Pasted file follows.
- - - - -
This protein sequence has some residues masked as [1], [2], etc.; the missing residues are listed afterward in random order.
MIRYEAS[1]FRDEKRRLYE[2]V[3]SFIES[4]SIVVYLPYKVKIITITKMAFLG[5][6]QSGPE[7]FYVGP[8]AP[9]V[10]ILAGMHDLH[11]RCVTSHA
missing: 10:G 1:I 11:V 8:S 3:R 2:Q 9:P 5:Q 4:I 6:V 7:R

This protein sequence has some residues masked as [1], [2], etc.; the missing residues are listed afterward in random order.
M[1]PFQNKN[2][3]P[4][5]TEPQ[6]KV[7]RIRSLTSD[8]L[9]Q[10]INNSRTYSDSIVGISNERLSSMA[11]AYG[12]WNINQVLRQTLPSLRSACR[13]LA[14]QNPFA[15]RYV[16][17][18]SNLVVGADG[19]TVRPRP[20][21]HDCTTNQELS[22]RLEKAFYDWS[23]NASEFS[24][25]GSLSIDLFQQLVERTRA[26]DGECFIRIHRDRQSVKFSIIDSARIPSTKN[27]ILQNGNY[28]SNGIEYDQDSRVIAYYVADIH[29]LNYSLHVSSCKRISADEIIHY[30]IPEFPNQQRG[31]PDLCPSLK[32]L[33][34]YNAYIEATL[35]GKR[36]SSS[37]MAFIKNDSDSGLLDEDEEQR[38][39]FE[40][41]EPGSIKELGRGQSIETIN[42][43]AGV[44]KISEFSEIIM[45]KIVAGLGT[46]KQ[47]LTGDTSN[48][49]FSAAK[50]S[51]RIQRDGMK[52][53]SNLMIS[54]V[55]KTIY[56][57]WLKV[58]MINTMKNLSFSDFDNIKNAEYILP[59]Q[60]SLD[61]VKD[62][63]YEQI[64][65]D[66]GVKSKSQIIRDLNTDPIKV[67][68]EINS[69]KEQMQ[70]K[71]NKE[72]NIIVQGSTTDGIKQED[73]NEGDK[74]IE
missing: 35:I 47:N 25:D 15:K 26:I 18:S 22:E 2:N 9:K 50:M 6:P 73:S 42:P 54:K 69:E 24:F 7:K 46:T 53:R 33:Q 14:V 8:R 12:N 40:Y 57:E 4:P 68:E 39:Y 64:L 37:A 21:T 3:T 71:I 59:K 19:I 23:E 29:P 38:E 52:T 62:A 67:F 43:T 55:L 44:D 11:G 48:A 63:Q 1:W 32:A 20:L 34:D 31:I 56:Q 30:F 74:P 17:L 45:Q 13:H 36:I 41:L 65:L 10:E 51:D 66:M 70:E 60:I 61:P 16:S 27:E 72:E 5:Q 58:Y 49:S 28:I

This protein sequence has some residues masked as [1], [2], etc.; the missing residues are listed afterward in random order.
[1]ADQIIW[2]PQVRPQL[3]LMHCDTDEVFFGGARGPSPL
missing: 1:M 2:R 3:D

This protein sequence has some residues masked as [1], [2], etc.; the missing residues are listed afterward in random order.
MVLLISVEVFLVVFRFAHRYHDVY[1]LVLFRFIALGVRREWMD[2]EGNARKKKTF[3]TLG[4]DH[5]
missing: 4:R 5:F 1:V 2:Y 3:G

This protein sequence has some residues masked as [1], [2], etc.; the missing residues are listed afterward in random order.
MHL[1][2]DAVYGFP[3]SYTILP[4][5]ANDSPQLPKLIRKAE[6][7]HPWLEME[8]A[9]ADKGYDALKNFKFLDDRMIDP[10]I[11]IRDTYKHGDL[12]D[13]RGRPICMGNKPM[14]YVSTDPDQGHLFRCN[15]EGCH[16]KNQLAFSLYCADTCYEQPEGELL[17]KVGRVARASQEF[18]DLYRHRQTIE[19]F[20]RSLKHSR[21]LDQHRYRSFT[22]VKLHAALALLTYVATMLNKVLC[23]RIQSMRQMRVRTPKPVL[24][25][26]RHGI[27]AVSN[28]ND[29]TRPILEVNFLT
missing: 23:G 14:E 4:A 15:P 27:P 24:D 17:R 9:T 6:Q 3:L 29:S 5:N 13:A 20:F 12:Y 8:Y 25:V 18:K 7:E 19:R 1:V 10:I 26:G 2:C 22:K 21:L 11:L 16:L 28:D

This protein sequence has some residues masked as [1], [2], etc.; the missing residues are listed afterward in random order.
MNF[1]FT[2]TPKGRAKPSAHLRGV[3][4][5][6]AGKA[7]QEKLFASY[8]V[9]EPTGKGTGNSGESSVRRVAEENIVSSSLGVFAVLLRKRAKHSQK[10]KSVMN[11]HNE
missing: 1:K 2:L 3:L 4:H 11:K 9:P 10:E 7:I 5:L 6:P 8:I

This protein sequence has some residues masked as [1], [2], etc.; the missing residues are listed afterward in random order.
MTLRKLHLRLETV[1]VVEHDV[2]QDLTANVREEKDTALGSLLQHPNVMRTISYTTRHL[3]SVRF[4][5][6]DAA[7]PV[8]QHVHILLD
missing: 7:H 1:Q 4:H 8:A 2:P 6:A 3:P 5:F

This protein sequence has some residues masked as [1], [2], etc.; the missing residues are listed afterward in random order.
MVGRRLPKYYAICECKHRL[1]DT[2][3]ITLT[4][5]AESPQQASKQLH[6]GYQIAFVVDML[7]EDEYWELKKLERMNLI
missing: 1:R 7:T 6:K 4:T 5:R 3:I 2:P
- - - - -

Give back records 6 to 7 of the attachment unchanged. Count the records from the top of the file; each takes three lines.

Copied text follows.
This protein sequence has some residues masked as [1], [2], etc.; the missing residues are listed afterward in random order.
MNF[1]FT[2]TPKGRAKPSAHLRGV[3][4][5][6]AGKA[7]QEKLFASY[8]V[9]EPTGKGTGNSGESSVRRVAEENIVSSSLGVFAVLLRKRAKHSQK[10]KSVMN[11]HNE
missing: 1:K 2:L 3:L 4:H 11:K 9:P 10:E 7:I 5:L 6:P 8:I

This protein sequence has some residues masked as [1], [2], etc.; the missing residues are listed afterward in random order.
MTLRKLHLRLETV[1]VVEHDV[2]QDLTANVREEKDTALGSLLQHPNVMRTISYTTRHL[3]SVRF[4][5][6]DAA[7]PV[8]QHVHILLD
missing: 7:H 1:Q 4:H 8:A 2:P 6:A 3:P 5:F